Russia's unmanned supply ship Progress 47 launches toward the International Space Station on the morning of April 20, 2012.
A robotic Russian cargo spacecraft launched toward the International Space Station Friday (April 20) to ferry tons of gear for the orbiting lab's crew, a flight that comes just 10 days before an American private spaceship is expected to make a historic supply run of its own.
The unmanned Progress 47 supply ship blasted off from the Baikonur Cosmodrome in central Kazakhstan at 8:50 a.m. EDT (1250 GMT) today, reaching its preliminary orbit less than 10 minutes later, NASA officials said. The supply ship, which is carrying 2.5 tons of food, fuel and supplies, is slated to dock with the space station at 10:40 a.m. EDT (1440 GMT) Sunday (April 22).
Progress 47 will replace the trash-filled Progress 46 ship, which undocked from the station Thursday and will be intentionally commanded to burn up in Earth's atmosphere over the Pacific Ocean in the days ahead. Progress 47 will meet the same fate in late July, officials said.
Progress 47's liftoff comes 10 days before the scheduled launch of the private spaceflight company SpaceX's unmanned Dragon capsule, which is due to blast off on a demonstration flight to the station on April 30. The California-based SpaceX — short for Space Exploration Technologies Corp. — holds a $1.6 billion NASA contract to make 12 supply runs to the orbiting outpost.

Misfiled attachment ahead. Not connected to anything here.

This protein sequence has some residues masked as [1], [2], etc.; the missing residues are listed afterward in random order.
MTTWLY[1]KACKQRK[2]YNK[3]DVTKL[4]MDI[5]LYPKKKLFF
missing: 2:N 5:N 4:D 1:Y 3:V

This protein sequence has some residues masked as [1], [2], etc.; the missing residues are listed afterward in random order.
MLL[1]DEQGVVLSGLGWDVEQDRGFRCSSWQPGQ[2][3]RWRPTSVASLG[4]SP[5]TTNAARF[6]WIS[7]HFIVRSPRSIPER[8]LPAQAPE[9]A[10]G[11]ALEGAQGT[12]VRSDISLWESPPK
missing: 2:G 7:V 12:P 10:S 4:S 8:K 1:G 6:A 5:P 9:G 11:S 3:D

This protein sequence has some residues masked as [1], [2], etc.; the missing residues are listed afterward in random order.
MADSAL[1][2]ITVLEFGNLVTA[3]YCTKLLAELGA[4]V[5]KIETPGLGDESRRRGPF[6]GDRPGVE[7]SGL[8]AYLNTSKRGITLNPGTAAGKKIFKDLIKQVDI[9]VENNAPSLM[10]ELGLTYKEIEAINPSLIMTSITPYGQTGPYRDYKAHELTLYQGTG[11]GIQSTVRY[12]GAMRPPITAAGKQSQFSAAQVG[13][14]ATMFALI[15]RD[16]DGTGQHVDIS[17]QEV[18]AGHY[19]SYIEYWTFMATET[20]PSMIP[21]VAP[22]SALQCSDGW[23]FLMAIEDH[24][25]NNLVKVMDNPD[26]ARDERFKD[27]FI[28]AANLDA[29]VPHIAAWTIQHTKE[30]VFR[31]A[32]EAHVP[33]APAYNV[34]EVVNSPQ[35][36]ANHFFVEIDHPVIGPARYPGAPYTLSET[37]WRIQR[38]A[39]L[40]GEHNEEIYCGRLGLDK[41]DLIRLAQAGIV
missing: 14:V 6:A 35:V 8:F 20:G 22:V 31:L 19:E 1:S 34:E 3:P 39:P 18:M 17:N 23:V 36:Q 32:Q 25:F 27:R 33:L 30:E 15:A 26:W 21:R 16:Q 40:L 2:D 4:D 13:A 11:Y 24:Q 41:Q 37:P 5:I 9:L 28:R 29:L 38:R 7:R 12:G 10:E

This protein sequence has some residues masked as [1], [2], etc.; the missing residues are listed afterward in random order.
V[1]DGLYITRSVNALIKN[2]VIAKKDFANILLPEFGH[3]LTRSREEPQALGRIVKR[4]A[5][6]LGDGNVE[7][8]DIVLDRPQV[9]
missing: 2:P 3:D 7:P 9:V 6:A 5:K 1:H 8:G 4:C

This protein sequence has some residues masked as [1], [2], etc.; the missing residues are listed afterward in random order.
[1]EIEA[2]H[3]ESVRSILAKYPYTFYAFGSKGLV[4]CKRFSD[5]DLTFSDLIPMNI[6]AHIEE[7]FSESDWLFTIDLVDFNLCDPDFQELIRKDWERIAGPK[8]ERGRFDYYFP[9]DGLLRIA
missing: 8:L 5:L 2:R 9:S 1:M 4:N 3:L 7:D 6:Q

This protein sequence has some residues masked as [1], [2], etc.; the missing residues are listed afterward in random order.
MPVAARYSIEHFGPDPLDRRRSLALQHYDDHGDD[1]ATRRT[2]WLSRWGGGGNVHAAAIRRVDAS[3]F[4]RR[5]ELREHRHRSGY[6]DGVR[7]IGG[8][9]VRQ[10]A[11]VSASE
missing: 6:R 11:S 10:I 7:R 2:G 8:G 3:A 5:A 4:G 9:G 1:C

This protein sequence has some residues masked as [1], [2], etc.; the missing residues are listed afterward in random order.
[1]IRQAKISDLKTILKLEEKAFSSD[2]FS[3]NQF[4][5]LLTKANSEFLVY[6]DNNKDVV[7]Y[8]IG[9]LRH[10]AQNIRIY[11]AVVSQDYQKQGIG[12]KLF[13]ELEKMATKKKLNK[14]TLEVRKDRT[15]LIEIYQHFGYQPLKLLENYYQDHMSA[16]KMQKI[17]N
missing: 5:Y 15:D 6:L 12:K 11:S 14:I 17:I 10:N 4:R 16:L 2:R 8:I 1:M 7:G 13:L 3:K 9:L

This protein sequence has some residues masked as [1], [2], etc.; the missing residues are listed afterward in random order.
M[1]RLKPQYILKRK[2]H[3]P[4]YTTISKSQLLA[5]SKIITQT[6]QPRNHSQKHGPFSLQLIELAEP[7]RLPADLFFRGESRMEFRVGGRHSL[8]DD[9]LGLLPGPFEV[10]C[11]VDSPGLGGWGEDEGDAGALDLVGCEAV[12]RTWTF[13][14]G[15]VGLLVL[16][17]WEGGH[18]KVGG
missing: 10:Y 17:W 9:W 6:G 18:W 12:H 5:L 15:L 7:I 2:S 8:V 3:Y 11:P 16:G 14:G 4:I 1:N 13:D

Dragon's debut trip to the space station is not one of those 12 contracted missions for NASA. Instead, it is a demonstration mission to see if Dragon and its Falcon 9 rocket ride have the robotic "right stuff" to meet NASA's needs. Even so, the reusable Dragon will carry about 1,150 pounds (521 kilograms) of cargo up and — unlike the expendable Progress vehicle — will transport roughly the same amount of material back down to Earth, SpaceX officials have said. [Dragon, SpaceX's Private Spaceship (Photos)]
If Dragon succeeds, it will be the first private spacecraft, and the first unmanned American spaceship, ever to berth with the station.
When NASA retired its space shuttle fleet last July, it became completely dependent on Russian, European and Japanese vessels to carry cargo and crew to the space station. NASA isn't content with this state of affairs, however; it's encouraging private American firms to develop both robotic supply ships and manned astronaut taxis.
NASA is looking to SpaceX and the Virginia-based Orbital Sciences Corp. to begin shouldering the cargo load in the next year or so; Orbital holds a $1.9 billion deal to make eight supply flights.
The space agency has also given money to SpaceX, Blue Origin, Sierra Nevada and Boeing to help them develop crewed craft. NASA has said it wants at least two of these firms' vessels to be in operation by 2017. SpaceX is modifying Dragon to carry up to seven astronauts, and company officials have estimated the crewed version could be up and running in about three years.